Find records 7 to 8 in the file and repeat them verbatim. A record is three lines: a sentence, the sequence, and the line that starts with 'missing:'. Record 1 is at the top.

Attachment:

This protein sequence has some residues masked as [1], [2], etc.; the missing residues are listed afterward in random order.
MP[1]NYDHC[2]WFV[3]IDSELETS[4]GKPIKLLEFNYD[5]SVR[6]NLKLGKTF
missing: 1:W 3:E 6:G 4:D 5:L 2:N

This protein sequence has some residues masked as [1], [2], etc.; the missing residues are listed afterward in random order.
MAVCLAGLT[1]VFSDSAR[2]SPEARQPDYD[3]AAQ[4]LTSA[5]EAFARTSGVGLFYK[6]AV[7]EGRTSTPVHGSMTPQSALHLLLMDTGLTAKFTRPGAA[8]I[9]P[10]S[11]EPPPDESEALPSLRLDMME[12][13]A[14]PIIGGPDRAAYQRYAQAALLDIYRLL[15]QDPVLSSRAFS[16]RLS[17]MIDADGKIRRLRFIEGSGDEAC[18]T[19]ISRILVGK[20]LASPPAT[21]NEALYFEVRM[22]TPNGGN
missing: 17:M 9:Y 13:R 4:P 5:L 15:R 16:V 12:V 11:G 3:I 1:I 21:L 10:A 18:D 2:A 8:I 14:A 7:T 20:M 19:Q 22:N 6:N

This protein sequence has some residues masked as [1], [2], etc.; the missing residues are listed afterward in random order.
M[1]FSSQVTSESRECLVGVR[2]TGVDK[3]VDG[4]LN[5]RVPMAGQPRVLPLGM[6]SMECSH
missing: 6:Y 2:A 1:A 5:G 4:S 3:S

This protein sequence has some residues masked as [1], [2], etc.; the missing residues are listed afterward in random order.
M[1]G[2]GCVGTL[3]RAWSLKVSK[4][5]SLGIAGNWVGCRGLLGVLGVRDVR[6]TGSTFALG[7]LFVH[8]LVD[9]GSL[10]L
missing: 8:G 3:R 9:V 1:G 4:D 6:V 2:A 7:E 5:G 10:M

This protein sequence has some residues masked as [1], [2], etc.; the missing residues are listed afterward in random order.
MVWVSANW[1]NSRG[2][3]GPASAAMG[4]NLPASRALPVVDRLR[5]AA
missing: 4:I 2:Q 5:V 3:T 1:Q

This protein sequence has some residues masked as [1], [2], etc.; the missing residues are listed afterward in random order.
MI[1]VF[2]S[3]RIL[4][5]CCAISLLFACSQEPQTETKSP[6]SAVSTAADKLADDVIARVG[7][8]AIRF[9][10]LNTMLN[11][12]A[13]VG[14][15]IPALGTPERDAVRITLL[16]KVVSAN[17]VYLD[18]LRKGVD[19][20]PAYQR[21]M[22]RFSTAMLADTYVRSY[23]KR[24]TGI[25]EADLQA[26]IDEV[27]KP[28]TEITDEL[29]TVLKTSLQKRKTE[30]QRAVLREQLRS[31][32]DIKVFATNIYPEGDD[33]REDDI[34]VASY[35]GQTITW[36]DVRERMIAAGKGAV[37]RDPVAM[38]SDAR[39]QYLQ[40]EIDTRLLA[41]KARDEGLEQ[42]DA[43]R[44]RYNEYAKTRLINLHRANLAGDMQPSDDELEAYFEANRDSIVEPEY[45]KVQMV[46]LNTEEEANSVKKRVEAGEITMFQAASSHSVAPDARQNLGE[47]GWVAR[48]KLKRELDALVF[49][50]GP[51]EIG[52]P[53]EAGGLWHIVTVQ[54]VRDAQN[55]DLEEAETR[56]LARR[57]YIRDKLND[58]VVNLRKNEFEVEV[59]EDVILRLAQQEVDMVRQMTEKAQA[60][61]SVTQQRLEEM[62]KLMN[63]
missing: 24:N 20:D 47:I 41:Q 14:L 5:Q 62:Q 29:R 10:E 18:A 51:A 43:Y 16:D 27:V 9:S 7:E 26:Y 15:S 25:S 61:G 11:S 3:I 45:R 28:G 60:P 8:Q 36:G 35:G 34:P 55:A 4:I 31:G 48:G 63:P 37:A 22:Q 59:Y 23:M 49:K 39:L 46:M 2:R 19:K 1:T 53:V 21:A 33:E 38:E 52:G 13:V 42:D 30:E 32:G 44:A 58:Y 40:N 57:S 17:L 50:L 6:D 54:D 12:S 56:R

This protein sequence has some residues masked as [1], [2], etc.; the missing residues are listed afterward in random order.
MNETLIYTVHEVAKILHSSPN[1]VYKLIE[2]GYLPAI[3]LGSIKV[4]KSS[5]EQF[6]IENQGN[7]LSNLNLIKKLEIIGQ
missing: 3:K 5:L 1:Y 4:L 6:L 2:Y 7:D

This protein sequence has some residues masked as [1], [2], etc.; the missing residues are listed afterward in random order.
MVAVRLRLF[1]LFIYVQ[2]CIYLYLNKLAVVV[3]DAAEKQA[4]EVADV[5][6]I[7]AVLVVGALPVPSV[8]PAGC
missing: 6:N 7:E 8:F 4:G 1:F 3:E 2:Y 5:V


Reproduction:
This protein sequence has some residues masked as [1], [2], etc.; the missing residues are listed afterward in random order.
MNETLIYTVHEVAKILHSSPN[1]VYKLIE[2]GYLPAI[3]LGSIKV[4]KSS[5]EQF[6]IENQGN[7]LSNLNLIKKLEIIGQ
missing: 3:K 5:L 1:Y 4:L 6:L 2:Y 7:D

This protein sequence has some residues masked as [1], [2], etc.; the missing residues are listed afterward in random order.
MVAVRLRLF[1]LFIYVQ[2]CIYLYLNKLAVVV[3]DAAEKQA[4]EVADV[5][6]I[7]AVLVVGALPVPSV[8]PAGC
missing: 6:N 7:E 8:F 4:G 1:F 3:E 2:Y 5:V